Bandidos v. Hell's Angels Biker Turf War Escalating in Germany
The Bandidos and the Hell's Angels are waging all-out war for dominance in Germany. Court testimony by a former member -- who crossed his gang and is now living in protective custody -- is providing frightening details about these secretive societies.
Rolf D.'s discomfort on the witness stand is difficult to ignore. The corpulent 53-year-old man, wearing an oversized blue sweatshirt and baggy jeans, shifts nervously back and forth in his seat and asks for a glass of water. Deep rings under his eyes bear witness to his exhaustion -- fatigue borne out of fear. "I have my problems," the truck driver tells the presiding judge in the district court in the northern German city of Münster. "You can bet on that."
D.'s problems are on full display in the courtroom, where roughly 30 members of the Bandidos biker gang are sitting behind and to the right of him. He was one of them for a long time and had even risen into the ranks of management, as the group's treasurer. On the other side of the room, separated from the Bandidos by a human wall of armed police officers, is an equally large group of Hell's Angels, the Bandidos' mortal enemies.
Rolf D. is testifying in the murder trial of former fellow bikers Heino B., 48, and Thomas "Addi" K., 36. The prosecution accuses both men of having shot and killed Robert K., a 47-year-old Hell's Angel, on May 23, 2007 in Ibbenbüren, a town just north of Münster.
As far as the bikers are concerned, their former treasurer -- and the prosecution's star witness -- is a traitor. He has broken a fundamental code of silence: Bikers never talk to the police; bikers handle their problems on their own.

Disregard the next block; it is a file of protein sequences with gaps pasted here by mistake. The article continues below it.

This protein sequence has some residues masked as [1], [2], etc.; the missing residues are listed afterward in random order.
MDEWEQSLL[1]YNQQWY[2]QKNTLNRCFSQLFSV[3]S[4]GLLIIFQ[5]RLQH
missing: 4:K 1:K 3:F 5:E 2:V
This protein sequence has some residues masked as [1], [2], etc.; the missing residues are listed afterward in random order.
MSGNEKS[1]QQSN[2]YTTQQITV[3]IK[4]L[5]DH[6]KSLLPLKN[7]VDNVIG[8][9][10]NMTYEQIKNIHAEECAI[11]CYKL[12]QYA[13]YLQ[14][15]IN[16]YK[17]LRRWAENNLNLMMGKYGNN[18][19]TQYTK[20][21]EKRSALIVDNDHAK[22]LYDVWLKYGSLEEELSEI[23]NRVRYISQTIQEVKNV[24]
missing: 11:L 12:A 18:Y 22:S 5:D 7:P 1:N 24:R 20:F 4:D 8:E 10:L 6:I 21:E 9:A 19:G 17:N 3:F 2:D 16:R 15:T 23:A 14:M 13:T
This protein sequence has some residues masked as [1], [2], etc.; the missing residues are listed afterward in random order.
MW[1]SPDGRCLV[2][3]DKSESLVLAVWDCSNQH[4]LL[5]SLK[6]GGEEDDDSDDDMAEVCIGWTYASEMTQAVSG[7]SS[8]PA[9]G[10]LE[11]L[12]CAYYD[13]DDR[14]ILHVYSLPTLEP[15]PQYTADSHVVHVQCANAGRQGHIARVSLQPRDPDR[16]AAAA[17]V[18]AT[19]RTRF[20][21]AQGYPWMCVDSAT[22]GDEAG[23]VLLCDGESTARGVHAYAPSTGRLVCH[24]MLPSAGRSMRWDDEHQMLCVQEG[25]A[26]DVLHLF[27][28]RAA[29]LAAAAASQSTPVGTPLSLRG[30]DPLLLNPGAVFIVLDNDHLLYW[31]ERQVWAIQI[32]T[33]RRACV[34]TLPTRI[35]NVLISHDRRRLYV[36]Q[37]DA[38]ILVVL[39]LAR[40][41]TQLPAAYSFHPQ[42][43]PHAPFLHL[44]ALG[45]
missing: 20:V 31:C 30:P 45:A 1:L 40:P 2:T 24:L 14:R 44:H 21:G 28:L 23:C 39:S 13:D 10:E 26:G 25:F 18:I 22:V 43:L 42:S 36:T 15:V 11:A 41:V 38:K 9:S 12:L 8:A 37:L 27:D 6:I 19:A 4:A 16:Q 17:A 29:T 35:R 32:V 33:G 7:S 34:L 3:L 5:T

For outsiders, the difference between the Hell's Angels and the Bandidos seems no greater than the distinction between Pepsi and Coke. But between the gangs themselves sheer hatred is the dominant emotion. The murder in Ibbenbüren is far from an isolated incident. From a shootout in Cottbus to machete attacks in Berlin to armed ambushes on the autobahn.
The battles in this war are about old-fashioned honor -- but also about modern economic interests and territorial claims. The two groups are both active in the bouncer milieu, allowing them control over drugs in Germany's clubs and discotheques. Indeed, the war revolves around transactions worth several million euros a year and businesses that include branch out from drugs into arms trading, gambling, protection rackets, bars and brothels. Like corporations, the gangs have their local subsidiaries. The police have counted 300 local chapters and a total of 3,000 members in Germany.
To this day, bikers have an aura of urban romanticism, as if their sole interests -- within their properly registered motorcycle clubs -- were beer, bikes and breasts. As if they were nothing more threatening than a brotherhood with a set of archaic rituals. Bikers are macho, according to conventional wisdom, but not mafia. But Rolf D.'s testimony and the militaristic posturing during court dates in Münster have nothing to do with the Easy Rider romanticism of American highways. Instead, these bikers live in a criminal world of cocaine and 7.65 millimeter weapons -- the same caliber gun that was used to execute Robert K., the murdered Hell's Angel.